Where is the What-If analysis module used? You might be familiar with financial modeling. A robust financial model provides an analyst a way to manage a business’s operations, and analyze the results over time (historically) as well as cross-sectional – measuring the company’s performance against that of the competition.
The analyst will input both historical data and assumptions about future performance. From there, you can derive various ratio analyses and other performance metrics such as profit margins, inventory, cash in hand, etc.
Using the What-If analysis, a company’s management can toy around with different circumstances, using any two assumptions, to observe their effect on the financial model.
A What-If analysis also adds more flexibility to one’s financial and valuation models when it comes to analysis and presentation. What’s more, this kind of analysis can be used to predict the outcome in almost all possible departments – Marketing, Sales, and even HR.
How What-If Analysis is Used
To cut short all the mumbo jumbo, a What-If analysis helps an organization best determine its next move in the market, based not on some hunch but on cold, historical facts.
Example of What-if Analysis: The head of a marketing team adds these two variables to understand the impact on the bottom line: (a) Add 20 marketing people (b) Over the next 6 months.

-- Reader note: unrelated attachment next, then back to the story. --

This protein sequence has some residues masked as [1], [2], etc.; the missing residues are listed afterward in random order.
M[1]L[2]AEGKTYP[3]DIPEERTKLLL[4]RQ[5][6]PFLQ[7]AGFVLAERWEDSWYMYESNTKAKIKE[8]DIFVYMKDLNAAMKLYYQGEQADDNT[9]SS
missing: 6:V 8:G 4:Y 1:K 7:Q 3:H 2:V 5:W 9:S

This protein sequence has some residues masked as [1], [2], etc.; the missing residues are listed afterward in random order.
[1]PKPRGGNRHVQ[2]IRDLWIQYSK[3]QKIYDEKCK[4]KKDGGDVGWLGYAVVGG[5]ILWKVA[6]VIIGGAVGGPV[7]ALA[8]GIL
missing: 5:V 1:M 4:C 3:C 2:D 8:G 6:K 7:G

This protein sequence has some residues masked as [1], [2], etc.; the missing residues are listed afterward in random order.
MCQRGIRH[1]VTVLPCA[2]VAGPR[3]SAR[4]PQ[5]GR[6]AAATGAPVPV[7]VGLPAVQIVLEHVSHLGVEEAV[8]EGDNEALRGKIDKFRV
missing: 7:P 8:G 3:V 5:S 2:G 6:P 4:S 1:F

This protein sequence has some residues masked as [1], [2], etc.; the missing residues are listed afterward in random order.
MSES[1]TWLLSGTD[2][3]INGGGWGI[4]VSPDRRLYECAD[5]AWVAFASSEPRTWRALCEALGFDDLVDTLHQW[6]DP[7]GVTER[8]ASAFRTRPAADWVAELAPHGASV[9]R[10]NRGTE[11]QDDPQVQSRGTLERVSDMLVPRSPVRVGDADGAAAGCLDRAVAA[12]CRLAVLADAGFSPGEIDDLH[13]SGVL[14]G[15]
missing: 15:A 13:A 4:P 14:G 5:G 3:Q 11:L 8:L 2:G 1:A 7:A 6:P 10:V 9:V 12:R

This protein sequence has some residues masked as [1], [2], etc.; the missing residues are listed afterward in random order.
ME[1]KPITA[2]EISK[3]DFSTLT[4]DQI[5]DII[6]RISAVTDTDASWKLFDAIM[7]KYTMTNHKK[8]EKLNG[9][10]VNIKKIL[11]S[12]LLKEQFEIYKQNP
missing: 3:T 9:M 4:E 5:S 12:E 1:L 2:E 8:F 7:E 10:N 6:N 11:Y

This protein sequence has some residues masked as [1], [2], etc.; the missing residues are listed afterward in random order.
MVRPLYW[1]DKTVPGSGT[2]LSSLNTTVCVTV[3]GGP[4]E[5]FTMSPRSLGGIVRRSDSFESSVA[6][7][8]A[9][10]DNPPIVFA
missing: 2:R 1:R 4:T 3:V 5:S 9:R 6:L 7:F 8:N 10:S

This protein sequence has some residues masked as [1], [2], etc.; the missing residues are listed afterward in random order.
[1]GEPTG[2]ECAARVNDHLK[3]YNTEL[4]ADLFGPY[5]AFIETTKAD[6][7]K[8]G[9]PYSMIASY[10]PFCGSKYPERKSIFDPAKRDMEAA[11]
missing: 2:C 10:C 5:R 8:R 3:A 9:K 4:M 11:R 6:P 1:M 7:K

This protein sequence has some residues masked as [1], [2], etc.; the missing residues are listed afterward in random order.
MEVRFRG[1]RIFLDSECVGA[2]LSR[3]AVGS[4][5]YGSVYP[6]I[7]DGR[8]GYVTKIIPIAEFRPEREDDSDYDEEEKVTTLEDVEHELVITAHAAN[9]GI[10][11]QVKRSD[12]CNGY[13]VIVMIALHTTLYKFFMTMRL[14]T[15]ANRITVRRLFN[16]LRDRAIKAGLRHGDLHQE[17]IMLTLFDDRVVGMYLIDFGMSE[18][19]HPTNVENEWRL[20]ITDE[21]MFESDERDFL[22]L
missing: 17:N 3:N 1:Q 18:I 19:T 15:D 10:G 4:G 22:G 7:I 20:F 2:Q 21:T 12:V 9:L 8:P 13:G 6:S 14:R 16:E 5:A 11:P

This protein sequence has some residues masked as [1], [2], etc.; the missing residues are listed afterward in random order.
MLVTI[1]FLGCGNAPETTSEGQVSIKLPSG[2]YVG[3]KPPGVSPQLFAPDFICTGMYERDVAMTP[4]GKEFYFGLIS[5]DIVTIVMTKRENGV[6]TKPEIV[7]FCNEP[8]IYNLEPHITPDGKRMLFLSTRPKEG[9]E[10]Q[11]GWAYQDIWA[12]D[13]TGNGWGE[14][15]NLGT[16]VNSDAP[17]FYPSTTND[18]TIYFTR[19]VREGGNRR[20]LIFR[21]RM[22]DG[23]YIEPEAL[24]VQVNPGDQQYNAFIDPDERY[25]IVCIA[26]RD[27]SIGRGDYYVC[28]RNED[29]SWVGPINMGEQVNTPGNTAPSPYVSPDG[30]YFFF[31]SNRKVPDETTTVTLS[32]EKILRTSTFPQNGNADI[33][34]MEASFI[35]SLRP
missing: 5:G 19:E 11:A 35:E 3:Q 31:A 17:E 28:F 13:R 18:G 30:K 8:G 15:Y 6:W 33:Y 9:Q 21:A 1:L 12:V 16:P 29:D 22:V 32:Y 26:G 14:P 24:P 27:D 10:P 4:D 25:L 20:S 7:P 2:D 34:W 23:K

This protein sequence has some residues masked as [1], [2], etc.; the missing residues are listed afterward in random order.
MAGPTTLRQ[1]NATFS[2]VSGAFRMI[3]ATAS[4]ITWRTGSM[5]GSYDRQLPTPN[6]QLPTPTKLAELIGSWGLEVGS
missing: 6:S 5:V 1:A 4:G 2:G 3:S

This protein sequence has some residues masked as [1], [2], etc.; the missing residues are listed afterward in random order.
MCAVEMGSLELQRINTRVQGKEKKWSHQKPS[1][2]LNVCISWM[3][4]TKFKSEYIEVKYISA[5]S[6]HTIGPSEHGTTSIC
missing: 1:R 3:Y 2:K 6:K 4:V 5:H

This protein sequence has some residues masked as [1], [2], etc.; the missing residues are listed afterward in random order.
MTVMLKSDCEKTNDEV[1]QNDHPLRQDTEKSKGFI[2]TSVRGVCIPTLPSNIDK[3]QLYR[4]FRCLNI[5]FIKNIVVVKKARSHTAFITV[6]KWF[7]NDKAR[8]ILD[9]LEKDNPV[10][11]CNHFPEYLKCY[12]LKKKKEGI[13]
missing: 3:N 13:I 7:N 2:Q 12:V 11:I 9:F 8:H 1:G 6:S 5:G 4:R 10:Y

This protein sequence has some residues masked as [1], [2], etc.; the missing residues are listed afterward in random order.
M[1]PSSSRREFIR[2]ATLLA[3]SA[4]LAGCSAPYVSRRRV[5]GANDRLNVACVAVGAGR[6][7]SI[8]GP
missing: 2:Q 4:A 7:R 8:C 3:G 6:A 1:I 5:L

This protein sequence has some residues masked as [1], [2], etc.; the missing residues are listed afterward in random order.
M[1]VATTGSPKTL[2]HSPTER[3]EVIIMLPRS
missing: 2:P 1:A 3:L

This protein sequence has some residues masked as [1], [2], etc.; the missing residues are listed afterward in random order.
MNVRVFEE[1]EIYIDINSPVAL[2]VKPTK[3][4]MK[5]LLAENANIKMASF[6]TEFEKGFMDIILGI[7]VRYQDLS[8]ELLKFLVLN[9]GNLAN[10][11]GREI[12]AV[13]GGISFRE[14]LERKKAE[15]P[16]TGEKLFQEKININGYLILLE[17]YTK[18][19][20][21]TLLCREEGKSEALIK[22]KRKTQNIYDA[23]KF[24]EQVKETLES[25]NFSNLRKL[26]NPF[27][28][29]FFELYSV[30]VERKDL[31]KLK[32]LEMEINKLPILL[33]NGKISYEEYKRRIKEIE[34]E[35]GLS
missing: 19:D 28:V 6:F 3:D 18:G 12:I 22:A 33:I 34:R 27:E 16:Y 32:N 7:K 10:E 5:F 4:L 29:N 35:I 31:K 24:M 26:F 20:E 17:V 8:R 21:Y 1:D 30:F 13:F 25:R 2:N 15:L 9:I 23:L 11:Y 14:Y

The question he thus seeks an answer to is: What if I employ 20 marketing people in the next 6 months? Will it boost revenue, and if so, by how much?
Conversely, companies can use What-If analysis modelers to also reduce the business risks, inherent in all operations. Risks come in all forms and can catch business operations unawares – disruption in the supply chain, and weather breaks, are some of the examples of What-if analysis.
By inputting variables and analyzing the outcome, a company can surely reduce its impact on the overall business.
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Essentially, as Kaushik says, What-If adds that “extra” factor; there’s no need to make data visualizations with dead-ends.
Efficient What-If Analysis